There is always some abandoned object lying around the house: an emptied box, half-full glasses of water or lunch containers, mail brought in and never sorted. I get tired of being the pick-up queen, so often I’ll ignore said objects hoping the originating owner will take care of it.
I don’t know why I think someone would ever voluntarily pick something up; they haven’t done it to this point in their lives. I do realize in addition to simple laziness, sometimes those other people who live in the house with me just don’t know what to do with the random objects they deposit on the floor or on the horizontal collection stations (tables).
Things are usually abandoned somewhere mom can find them. As the mom of the house, I take care of things and my family has gotten used to that state of being. But I have to admit, I sometimes ignore the objects because I’m not always sure what to do with them either, nor am I sure who it belongs to so I can tell them to take care of it.
There is a rule in this house, if you grab a hold of it, it’s your responsibility to put it away or throw it away; if the cat throws up in front of you it’s your responsibility to clean it up; if the garbage smell is bothering you, it’s your responsibility to take it out; if you need a clean shirt, pants, or underwear before laundry day, it’s your responsibility to wash them. The catch is, the person actually has to claim the object, be caught near it or admit they need it.
It’s probably not surprising that my family notices little that happens in the house, admits something is annoying them or that they need something outside of everyday necessities. They never notice the garbage, they swear they didn’t see or hear the cat throw up, they never need clothes outside of laundry day and if random objects appear in their line of vision they never stake a claim.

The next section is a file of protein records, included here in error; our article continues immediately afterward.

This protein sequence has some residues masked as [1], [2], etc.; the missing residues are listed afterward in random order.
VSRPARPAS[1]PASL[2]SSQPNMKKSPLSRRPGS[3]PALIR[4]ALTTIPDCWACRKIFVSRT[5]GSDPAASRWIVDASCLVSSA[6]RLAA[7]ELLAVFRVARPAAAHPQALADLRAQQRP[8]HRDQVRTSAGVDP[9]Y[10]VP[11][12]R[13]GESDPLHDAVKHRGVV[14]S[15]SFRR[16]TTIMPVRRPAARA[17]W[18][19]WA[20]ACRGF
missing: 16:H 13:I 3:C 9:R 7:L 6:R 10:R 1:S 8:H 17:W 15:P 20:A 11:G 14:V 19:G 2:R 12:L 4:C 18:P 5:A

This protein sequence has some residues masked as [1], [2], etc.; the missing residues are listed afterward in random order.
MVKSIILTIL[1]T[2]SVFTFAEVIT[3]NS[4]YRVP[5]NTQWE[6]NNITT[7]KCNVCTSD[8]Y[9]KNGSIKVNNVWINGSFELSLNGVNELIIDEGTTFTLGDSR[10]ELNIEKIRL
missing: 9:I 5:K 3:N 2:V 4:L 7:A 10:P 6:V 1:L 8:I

I think it’s a trait they are born with. When my oldest daughter was a toddler and I tried to get her to help me pick up her toys, she said, “Why? We can just step over it.” So either my housekeeping skills rubbed off on her in utero or it’s an inherent trait.
Once a week or so I snap out of the daydream that someone else will actually take care of the random objects and issues that trouble my housekeeping senses (though I admit they are few) and I start picking up.
I grab the first object or issue in my path and deal with it; making my way through the house one item at a time: I rip the address label off the box, shred the label, crush the box and take it to the recycle bin; I approach the abandoned lunch container, clothed in a hazmat suit, empty said container in the garbage, determine if it can be saved and either toss it or run the dishwasher (whether it’s full or not) to combat the smell and sanitize; when tackling unidentified smells, I tie up the kitchen garbage bag and grab the compost bucket and take them both outside to their respective waste receptacles, bring the compost bucket in and soak it in soap and bleach to rid it of any lingering smells; I gather up the piles of mail my husband separated into neat, but illogical piles on the kitchen and coffee tables, take them to my office and slog through each one, separating bills from junk mail, tearing and shredding their labels and depositing the leftover debris in the recycle bin; I hang up coats, gather laundry and tackle the kitchen.
When I finish the battle, remove my hazmat suit and look around, I realize it probably took more energy to ignore the objects of offense than it did to take care of them. But I can assure you, the next time a random object appears, I will ignore it and fire up the daydream.
Gretchen Leigh is a stay-at-home mom who lives in Covington. She is committed to writing about the humor amidst the chaos of a family. You can read her column every week on covingtonreporter.com under the Lifestyles section.. You can also read more of her writing and her daily blog on her website livingwithgleigh.com.